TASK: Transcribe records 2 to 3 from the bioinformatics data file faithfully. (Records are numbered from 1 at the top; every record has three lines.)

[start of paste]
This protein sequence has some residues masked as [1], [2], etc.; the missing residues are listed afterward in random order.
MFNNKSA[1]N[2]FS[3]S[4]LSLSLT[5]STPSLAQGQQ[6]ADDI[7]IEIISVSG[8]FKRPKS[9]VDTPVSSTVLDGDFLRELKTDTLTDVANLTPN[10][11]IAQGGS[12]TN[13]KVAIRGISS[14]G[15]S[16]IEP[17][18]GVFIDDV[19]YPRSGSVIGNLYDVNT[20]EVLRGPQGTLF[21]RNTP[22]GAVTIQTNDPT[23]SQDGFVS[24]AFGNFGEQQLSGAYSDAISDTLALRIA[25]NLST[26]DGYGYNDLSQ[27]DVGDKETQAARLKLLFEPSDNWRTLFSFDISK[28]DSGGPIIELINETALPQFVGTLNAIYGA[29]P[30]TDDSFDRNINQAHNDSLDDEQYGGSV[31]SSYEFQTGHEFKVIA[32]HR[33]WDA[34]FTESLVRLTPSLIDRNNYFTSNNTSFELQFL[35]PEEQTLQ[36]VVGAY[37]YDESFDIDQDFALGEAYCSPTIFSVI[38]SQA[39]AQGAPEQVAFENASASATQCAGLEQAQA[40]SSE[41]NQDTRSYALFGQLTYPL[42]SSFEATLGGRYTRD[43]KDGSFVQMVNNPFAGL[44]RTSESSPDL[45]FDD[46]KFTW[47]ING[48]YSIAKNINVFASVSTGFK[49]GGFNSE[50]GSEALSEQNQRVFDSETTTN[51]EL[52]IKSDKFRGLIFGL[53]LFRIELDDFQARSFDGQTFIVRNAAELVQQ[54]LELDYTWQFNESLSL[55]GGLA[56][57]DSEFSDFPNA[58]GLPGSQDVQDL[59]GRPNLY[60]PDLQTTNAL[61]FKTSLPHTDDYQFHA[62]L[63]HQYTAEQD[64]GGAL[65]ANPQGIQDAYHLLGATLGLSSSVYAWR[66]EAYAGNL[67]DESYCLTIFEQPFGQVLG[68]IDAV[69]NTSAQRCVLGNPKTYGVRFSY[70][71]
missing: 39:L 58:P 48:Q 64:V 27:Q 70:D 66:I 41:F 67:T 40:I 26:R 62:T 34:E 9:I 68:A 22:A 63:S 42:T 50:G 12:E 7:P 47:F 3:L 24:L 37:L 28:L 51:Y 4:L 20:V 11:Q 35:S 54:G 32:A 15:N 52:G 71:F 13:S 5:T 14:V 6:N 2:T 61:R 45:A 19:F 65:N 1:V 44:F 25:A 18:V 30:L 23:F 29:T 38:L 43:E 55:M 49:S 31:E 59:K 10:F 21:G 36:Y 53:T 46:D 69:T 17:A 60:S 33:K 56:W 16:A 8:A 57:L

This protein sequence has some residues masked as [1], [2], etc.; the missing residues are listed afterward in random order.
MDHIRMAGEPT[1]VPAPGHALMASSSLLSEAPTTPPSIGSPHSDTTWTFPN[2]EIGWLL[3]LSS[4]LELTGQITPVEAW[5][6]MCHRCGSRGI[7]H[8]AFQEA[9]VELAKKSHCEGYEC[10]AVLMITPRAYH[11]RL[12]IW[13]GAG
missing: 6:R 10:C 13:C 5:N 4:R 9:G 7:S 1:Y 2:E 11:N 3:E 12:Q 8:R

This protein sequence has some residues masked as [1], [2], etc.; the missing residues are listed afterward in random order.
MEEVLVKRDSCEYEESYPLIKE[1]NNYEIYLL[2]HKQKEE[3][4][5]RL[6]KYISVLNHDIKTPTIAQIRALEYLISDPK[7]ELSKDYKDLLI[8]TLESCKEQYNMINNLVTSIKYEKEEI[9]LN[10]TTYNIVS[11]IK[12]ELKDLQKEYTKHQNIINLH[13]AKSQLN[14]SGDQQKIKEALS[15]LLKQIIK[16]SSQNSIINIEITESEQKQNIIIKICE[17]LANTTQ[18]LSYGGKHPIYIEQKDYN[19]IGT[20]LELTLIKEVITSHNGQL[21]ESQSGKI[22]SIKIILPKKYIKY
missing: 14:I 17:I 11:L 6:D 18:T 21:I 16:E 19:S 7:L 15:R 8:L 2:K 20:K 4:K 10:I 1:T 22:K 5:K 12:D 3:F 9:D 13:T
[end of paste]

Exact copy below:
This protein sequence has some residues masked as [1], [2], etc.; the missing residues are listed afterward in random order.
MDHIRMAGEPT[1]VPAPGHALMASSSLLSEAPTTPPSIGSPHSDTTWTFPN[2]EIGWLL[3]LSS[4]LELTGQITPVEAW[5][6]MCHRCGSRGI[7]H[8]AFQEA[9]VELAKKSHCEGYEC[10]AVLMITPRAYH[11]RL[12]IW[13]GAG
missing: 6:R 10:C 13:C 5:N 4:R 9:G 7:S 1:Y 2:E 11:N 3:E 12:Q 8:R

This protein sequence has some residues masked as [1], [2], etc.; the missing residues are listed afterward in random order.
MEEVLVKRDSCEYEESYPLIKE[1]NNYEIYLL[2]HKQKEE[3][4][5]RL[6]KYISVLNHDIKTPTIAQIRALEYLISDPK[7]ELSKDYKDLLI[8]TLESCKEQYNMINNLVTSIKYEKEEI[9]LN[10]TTYNIVS[11]IK[12]ELKDLQKEYTKHQNIINLH[13]AKSQLN[14]SGDQQKIKEALS[15]LLKQIIK[16]SSQNSIINIEITESEQKQNIIIKICE[17]LANTTQ[18]LSYGGKHPIYIEQKDYN[19]IGT[20]LELTLIKEVITSHNGQL[21]ESQSGKI[22]SIKIILPKKYIKY
missing: 14:I 17:I 11:L 6:D 18:T 21:I 16:E 19:S 7:L 15:R 8:L 2:K 20:K 4:K 10:I 1:T 22:K 5:K 12:D 3:F 9:D 13:T